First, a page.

Patton is a native of Portsmouth, Virginia, which recently joined its neighboring communities of Smithfield, Virginia Beach, Hampton, and PETA's hometown of Norfolk in curtailing or outlawing tethering, leaving Newport News as one of the few holdouts in failing to protect "backyard dogs." And although he's revered as a comedian's comedian—watch his classic (but NSFW) takedown of the hideous KFC "sadness bowl" if you need proof—Patton knows that chaining is no laughing matter, explaining in his letter:
There is no worse punishment for a dog than a life sentence at the end of a chain. Forcing "man's best friend" to exist in the same barren patch 24/7 deprives these highly social pack animals of proper socialization and the opportunity to move around and explore. Often, they are deprived of necessities as basic as being able to reach food, water, or shelter—if they are even given any of those things. Every year, dogs injure or hang themselves on the chains that shackle them, while others grow aggressively protective of their tiny spaces. Chained dogs are nearly three times more likely to attack than dogs who are not chained.
What You Can Do
Please join PETA and Patton Oswalt in taking action for chained dogs. Work to pass a tethering ban in your community—and if you ever see a cold, lonely animal left outside, please speak up!
The following was written by Kaitlynn Kelly, Media Coordinator.
I spend my days at PETA fielding calls from the media to answer questions about our news releases and explain our campaigns. I love my job, but I don't often get to see its impact on animals firsthand. So when the opportunity arose to deliver straw to cold "outdoor dogs," I jumped at the chance. I had no idea that I'd be coming home that day with my own Marley & Me story.
Our team discovered Marley because he was barking at a pit bull we were delivering straw to a couple of yards away. Marley and the pit bull could clearly see each other, and I thought how frustrating it must be for them to see each other, day in and day out, but not to be able to meet, sniff, or play.
As prisoner to a 10-foot-long chain 24/7, Marley's entire world consisted of a circle of mud at the far end of his owner's backyard. His doghouse was barren, his water bucket was so filthy that it was just another mud puddle, and his food bowl was at the farthest point that his chain would reach, presumably so that his owner could simply dump food into the bowl and walk away without having to touch him.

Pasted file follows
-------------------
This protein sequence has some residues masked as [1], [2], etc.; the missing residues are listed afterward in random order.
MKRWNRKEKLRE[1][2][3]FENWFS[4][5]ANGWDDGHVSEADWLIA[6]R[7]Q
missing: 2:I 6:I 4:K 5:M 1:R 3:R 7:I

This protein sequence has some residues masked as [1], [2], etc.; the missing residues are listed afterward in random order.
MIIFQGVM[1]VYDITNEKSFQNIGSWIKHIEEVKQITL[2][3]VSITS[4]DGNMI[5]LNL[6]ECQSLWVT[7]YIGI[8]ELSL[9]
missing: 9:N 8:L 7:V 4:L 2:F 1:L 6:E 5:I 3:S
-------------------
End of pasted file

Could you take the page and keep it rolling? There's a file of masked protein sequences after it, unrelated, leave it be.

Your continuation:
Marley was understandably guarded when I approached him, but when I held out the back of my hand, he licked it. Then, excited at the prospect of attention, he started to bounce up and down and run back and forth as much as his chain would allow. Marley's owner came out and grabbed the joyful dog by his head, loudly commanding, "Be still! Be still!" Marley, obviously uncomfortable, tried to move his face a little, and the old man smacked him on the head.
I wanted so badly to whisk him away from his abusive owner. But despite his seeming disdain for Marley, the man didn't want to surrender him. So we did what we could for the neglected dog: We covered his muddy patch of ground with straw, cleaned out the dirty water bucket, and gave him fresh food. We convinced the owner to let us replace Marley's chain with a lightweight tie-out. The tie-out added 5 feet to Marley's living space, and he immediately started exploring, feeling grass beneath his feet for what I am sure was the first time in months if not years. I offered Marley a bone, and he gratefully licked my hand before taking it.
My heart went out to every dog I met that day, but it's Marley I go to bed thinking about, and I am determined to help him. I might not be able to change the world, but I can change Marley's world, and that's just what I intend to do.
you have a general question for PETA and would like a response, please e-mail Info@peta.org. If you need to report cruelty to
an animal, please click
here. If you are reporting an animal in imminent danger and know where to find the
animal and if the abuse is taking place right now, please call your local
police department. If the police are unresponsive, please call PETA
immediately at 757-622-7382 and press 2.
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Almost all of us grew up eating meat, wearing leather, and going to circuses and zoos. We never considered the impact of these actions on the animals involved. For whatever reason, you are now asking the question: Why should animals have rights? Read more.